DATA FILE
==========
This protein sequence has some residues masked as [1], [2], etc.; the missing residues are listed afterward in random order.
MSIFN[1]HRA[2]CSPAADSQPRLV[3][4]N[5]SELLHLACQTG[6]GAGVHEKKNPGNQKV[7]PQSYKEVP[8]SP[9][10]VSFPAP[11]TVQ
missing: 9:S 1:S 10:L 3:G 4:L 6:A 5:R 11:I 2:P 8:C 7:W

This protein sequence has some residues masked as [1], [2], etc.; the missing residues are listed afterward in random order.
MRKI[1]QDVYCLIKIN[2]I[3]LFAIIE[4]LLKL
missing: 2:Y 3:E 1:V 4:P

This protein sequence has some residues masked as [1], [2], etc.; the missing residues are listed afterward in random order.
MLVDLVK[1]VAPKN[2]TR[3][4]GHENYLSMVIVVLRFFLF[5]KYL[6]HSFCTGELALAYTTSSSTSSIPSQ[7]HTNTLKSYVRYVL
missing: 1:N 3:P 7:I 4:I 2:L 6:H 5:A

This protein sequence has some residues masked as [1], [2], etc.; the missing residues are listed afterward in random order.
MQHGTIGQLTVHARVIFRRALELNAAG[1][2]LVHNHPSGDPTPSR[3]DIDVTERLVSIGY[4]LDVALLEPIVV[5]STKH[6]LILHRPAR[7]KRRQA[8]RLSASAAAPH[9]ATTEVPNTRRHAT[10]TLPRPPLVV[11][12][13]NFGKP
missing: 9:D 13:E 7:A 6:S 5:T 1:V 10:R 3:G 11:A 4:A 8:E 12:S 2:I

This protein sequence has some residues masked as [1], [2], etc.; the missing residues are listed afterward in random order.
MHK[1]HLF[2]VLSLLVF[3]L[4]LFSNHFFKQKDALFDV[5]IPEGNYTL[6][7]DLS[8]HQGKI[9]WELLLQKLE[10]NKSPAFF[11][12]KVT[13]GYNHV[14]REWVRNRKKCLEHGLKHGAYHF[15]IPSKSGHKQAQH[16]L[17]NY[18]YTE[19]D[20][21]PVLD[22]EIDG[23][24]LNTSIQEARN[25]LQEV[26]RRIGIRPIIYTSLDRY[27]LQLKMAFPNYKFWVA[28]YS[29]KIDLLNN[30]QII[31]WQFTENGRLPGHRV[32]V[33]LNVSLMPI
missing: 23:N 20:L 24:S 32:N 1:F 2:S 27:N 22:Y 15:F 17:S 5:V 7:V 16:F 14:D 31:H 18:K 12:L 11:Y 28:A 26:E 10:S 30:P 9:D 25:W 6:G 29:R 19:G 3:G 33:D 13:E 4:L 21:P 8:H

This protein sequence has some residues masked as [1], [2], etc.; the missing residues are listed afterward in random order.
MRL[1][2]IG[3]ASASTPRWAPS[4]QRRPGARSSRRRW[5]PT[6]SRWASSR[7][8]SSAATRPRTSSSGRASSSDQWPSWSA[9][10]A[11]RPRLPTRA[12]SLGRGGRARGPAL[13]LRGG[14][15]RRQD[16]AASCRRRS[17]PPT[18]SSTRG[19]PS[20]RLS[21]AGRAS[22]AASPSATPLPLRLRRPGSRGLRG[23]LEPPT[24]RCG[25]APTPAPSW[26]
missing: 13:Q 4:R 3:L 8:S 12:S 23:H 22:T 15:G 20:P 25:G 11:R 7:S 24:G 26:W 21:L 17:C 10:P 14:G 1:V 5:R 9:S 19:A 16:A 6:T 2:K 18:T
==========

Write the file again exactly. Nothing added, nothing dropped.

This protein sequence has some residues masked as [1], [2], etc.; the missing residues are listed afterward in random order.
MSIFN[1]HRA[2]CSPAADSQPRLV[3][4]N[5]SELLHLACQTG[6]GAGVHEKKNPGNQKV[7]PQSYKEVP[8]SP[9][10]VSFPAP[11]TVQ
missing: 9:S 1:S 10:L 3:G 4:L 6:A 5:R 11:I 2:P 8:C 7:W

This protein sequence has some residues masked as [1], [2], etc.; the missing residues are listed afterward in random order.
MRKI[1]QDVYCLIKIN[2]I[3]LFAIIE[4]LLKL
missing: 2:Y 3:E 1:V 4:P

This protein sequence has some residues masked as [1], [2], etc.; the missing residues are listed afterward in random order.
MLVDLVK[1]VAPKN[2]TR[3][4]GHENYLSMVIVVLRFFLF[5]KYL[6]HSFCTGELALAYTTSSSTSSIPSQ[7]HTNTLKSYVRYVL
missing: 1:N 3:P 7:I 4:I 2:L 6:H 5:A

This protein sequence has some residues masked as [1], [2], etc.; the missing residues are listed afterward in random order.
MQHGTIGQLTVHARVIFRRALELNAAG[1][2]LVHNHPSGDPTPSR[3]DIDVTERLVSIGY[4]LDVALLEPIVV[5]STKH[6]LILHRPAR[7]KRRQA[8]RLSASAAAPH[9]ATTEVPNTRRHAT[10]TLPRPPLVV[11][12][13]NFGKP
missing: 9:D 13:E 7:A 6:S 5:T 1:V 10:R 3:G 11:A 4:A 8:E 12:S 2:I

This protein sequence has some residues masked as [1], [2], etc.; the missing residues are listed afterward in random order.
MHK[1]HLF[2]VLSLLVF[3]L[4]LFSNHFFKQKDALFDV[5]IPEGNYTL[6][7]DLS[8]HQGKI[9]WELLLQKLE[10]NKSPAFF[11][12]KVT[13]GYNHV[14]REWVRNRKKCLEHGLKHGAYHF[15]IPSKSGHKQAQH[16]L[17]NY[18]YTE[19]D[20][21]PVLD[22]EIDG[23][24]LNTSIQEARN[25]LQEV[26]RRIGIRPIIYTSLDRY[27]LQLKMAFPNYKFWVA[28]YS[29]KIDLLNN[30]QII[31]WQFTENGRLPGHRV[32]V[33]LNVSLMPI
missing: 23:N 20:L 24:S 32:N 1:F 2:S 27:N 22:Y 15:F 17:S 5:V 7:V 16:F 14:D 31:H 18:K 12:L 11:Y 28:A 26:E 10:S 30:P 9:D 25:W 6:G 29:R 19:G 3:G 33:D 13:E 4:L 21:P 8:H

This protein sequence has some residues masked as [1], [2], etc.; the missing residues are listed afterward in random order.
MRL[1][2]IG[3]ASASTPRWAPS[4]QRRPGARSSRRRW[5]PT[6]SRWASSR[7][8]SSAATRPRTSSSGRASSSDQWPSWSA[9][10]A[11]RPRLPTRA[12]SLGRGGRARGPAL[13]LRGG[14][15]RRQD[16]AASCRRRS[17]PPT[18]SSTRG[19]PS[20]RLS[21]AGRAS[22]AASPSATPLPLRLRRPGSRGLRG[23]LEPPT[24]RCG[25]APTPAPSW[26]
missing: 13:Q 4:R 3:L 8:S 12:S 23:H 22:T 15:G 20:P 25:G 11:R 7:S 24:G 26:W 21:L 17:C 10:P 14:G 1:V 5:R 9:S 19:A 16:A 6:T 2:K 18:T